Meet the Travelettes: whether based in Europe, snapping photographs in Asia, helping refugees in Jordan or volunteering in rural Romania; the Travelettes challenge the notion of a conventional life and chase their passion of travel around the world. Each of the 10 girls that compromise the Travelettes team do more than tell stories; they impact change, run their own websites, volunteer and can be found all over the globe.

Each month, we turn the spotlight on one of our girls and the passions that define their work. This month, we look at Nikki Vargas, who left a 9 to 5 job in advertising to become a freelance travel journalist and Editor of The Pin the Map Project. In this candid interview, Nikki shares what it’s like to be a journalist, how she got started and her best advice to aspiring writers.


1. How did you get started as a freelance travel journalist?

Writing had always been a part of my life – a way for me to sort through emotions and difficult times – so when it came to declaring a major in college picking journalism was a no-brainer. Admittedly, it took some time for me to figure out what genre of writing would captivate my interest. I wrote for fashion & beauty publications, started an epicurean blog, covered the city & state beat for my college newspaper and was a bit all over the place when it came to writing. It wasn’t until I started writing about travel did I really find my passion and niche. The inspiration I gained from travel was a perfect catalyst for my writing and inspired endless stories that I could share.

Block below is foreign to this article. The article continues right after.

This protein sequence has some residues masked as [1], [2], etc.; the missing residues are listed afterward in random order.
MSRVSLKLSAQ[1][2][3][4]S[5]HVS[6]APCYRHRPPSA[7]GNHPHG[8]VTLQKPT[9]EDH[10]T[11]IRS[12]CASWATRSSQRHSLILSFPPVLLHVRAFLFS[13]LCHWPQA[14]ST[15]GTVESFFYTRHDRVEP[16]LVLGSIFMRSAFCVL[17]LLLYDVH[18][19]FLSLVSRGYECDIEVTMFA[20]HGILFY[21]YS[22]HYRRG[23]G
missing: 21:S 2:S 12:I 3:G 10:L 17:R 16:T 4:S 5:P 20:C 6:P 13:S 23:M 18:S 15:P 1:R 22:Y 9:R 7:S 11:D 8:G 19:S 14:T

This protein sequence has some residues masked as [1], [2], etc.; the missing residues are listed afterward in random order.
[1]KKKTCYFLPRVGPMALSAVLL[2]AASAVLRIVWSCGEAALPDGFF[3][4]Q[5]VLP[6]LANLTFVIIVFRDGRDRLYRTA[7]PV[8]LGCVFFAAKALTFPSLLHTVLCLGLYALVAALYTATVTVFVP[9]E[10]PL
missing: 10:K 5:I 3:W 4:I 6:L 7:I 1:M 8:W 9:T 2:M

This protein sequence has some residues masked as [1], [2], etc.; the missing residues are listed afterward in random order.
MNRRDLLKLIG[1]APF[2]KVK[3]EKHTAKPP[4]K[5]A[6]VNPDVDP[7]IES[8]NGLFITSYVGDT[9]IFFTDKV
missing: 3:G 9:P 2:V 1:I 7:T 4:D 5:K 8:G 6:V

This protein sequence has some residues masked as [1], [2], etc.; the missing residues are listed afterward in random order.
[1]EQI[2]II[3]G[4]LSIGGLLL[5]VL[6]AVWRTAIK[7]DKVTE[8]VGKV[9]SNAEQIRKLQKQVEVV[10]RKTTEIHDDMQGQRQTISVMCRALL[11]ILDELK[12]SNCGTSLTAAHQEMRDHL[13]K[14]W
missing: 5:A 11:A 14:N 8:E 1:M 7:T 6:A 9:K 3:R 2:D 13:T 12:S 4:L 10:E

On assignment in Morocco and learning about Argan Oil. 

2. You actually used to work in advertising full time before you quit your 9 to 5 to become a journalist! Can you tell us about that transition?

When I first moved to New York City after college I had a hell of a time breaking into the writing industry. Blogging had burst onto the scene and it seemed that proper writing jobs were few and far between. There is a moment I had in journalism school that I think sums up the situation perfectly. One day in class, we had a heated debate over the topic of Tavi Gevinson who was then an 11-year old blogger. Tavi’s quirky online musings had landed her in the front row of New York Fashion Week alongside Anna Wintour and Grace Coddington, which sent ripples throughout journalism schools everywhere as we all collectively wondered the same thing: why in the world were we paying $40,000+ for a degree in journalism when this 11-year old just started a blog for free? When I came to New York, it seemed that everyone with a laptop could call themselves a writer and so – after a few months of applying for writing jobs – I stumbled into an industry I hadn’t expected: advertising.